My Plan for my Germanic Quest
So I intend to learn as many Germanic languages as I can manage. ('cause I can ;D) I've already studied German on and off so ich kann schon Deutsch sprechen und verstehen, aber ich koennte es verbessern. I plan to pick up Dutch in due time and that will be helped by my knowledge of German.
However, the next language I'll begin now is Norwegian since I need to begin my journey towards the north Germanic languages. After that I'll pick up Swedish which will be fairly easy after Norwegian. If I'm up for it by that point in my quest, I'll have a go at Danish although I'll probably swerve my attention to the islands first and begin the effort to learn Icelandic.
As a bonus, I may learn one historical language and for me that would be Old English because my native language is Modern English.
Are there any language learners out there on a similar mission? Let me know how you're going about it amidst the business of everyday life. This quest may take a while, but I hope to get far.
(p.s. Sorry to those who read my last post about this already. Duolingo blocked me from the last post and I can't view it :( )
Me! I'm learning all the germanic languages I can, cause I want to visit and explore every germanic country, cause I love their history and culture.
Guten Abend! God kveld! I'm glad there are others doing this kind of thing. Haben sie probleme mit den verschiedenen Sprachen verwirren?
I'm on a Germanic quest too. Ich spreche auch Deutsch aber ich muss es auch verbessern. I'm basically doing the same route as you; Norwegian, then Swedish, Danish and Dutch. I'm also going to look at Faroese and there is a course here: https://docs.google.com/file/d/0B9Z7mcoZscczMzNjMjZjOTItMTRjNC00MGE4LTliMGYtOTNkZmYyNTFjOGJj/edit?pli=1 with the audio here: http://www.stidin.fo/FaroeseCourse/ After that it will be on to Icelandic. For my Norwegian, I also use the Memrise Duolingo course and Clozemaster to drill vocab and learn the structure and I am working through the Norwegian in Three Months book, which I have had for years. I also speak Lallans Scots, but I'd love to look at some of the other minority Germanic languages too. I love the sound of these languages! Good luck with your studies :)
Awesome! Good luck with your studies and I hope you achieve fluency in all of them. :)
Thank you and I hope you do too! Let's get these languages down!
You should have a look at this https://en.wikipedia.org/wiki/List_of_Germanic_languages to get an overview. Listen to them on Youtube and have a look at a Wikipedia article in the particular language of your interest to check if you want to learn it and to decide an order.
If I were you I'd put Danish between Swedish and Norwegian, as it has at least considerable pronunciation differences that might help you avoid confusing the other two (Norwegian spelling more resembles Danish, but the pronunciation is much more like Swedish).
I have little difficulty keeping Swedish and Danish separate, but my attempts to speak Norwegian generally change into Swedish at the drop of a hat...
Interesting! Yes, I'm not in a hurry to add Swedish for now since my Norwegian is too new for that to go well.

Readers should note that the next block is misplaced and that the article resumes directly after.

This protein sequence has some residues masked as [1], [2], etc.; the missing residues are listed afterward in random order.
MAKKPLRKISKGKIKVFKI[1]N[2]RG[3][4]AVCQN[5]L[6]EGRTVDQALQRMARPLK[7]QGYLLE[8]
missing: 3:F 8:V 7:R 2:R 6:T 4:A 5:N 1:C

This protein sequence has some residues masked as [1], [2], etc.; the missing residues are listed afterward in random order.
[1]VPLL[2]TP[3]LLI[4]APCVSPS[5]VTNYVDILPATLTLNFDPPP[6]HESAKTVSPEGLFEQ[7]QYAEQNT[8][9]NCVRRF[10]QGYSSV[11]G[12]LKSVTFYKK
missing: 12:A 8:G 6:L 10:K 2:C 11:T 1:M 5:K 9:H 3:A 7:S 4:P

There is a small "risk"*, particularly with Duolingo, that one launch into a new similar language immediately that the course is complete, but before the last few (or many) lessons are firmly in one's mind. (Some people don't have a problem with this at all, nor with mixing similar languages, and some people find it more beneficial to study the most similar languages as close to one another temporally as possible - fair enough, then ignore the following suggestions.)
May I recommend you alternate your learning of Northern (Norwegian, Swedish, Danish, etc) and Western Germanic (German, Dutch, etc) languages, so as to give languages longer to settle before study of the most similar languages begins. (This isn't wholly possible, because you will probably find there are more languages you want to study from one group than the other.) (If ignoring this, why not always look for the most similar language to the one you have just studied.)
Also may I recommend on settling on one from each of Northern and Western Germanic (for example, Norwegian and German, as those seem to be the ones you are going for first) to push further than the others from that group - to listen to (internet) radio and videos of, and to read articles online in. Such a further improvement in just one language from each of the larger groups, should in general help the others too. Perhaps even touch base through extra revision with these main languages from time to time, even while studying the others.
Just ideas. Your mileage may vary. Good luck!
* I dislike my use of the word "risk" here. It seems too emphatic, or something, so I have put it in speechmarks to indicate it may not be the most appropriate word here.
Thank you for the advice! You've actually echoed my thoughts exactly. I have experience with learning German (my first foreign language) for some years now. I'm not fully fluent but none of the German grammar is new to me. With Norwegian I've dabbled a little but now I'm getting serious. With my foundation in German and Norwegian being northern and not western Germanic I should be okay. If my Norwegian gets good enough I'll add in Swedish (maybe I'll start Dutch before that) and after that I'd like to try Icelandic.
If occasionally I don't have enough time to improve and maintain all of them I'll focus on Norwegian and German.
Thank you! Danke! Takk! Sprightbark!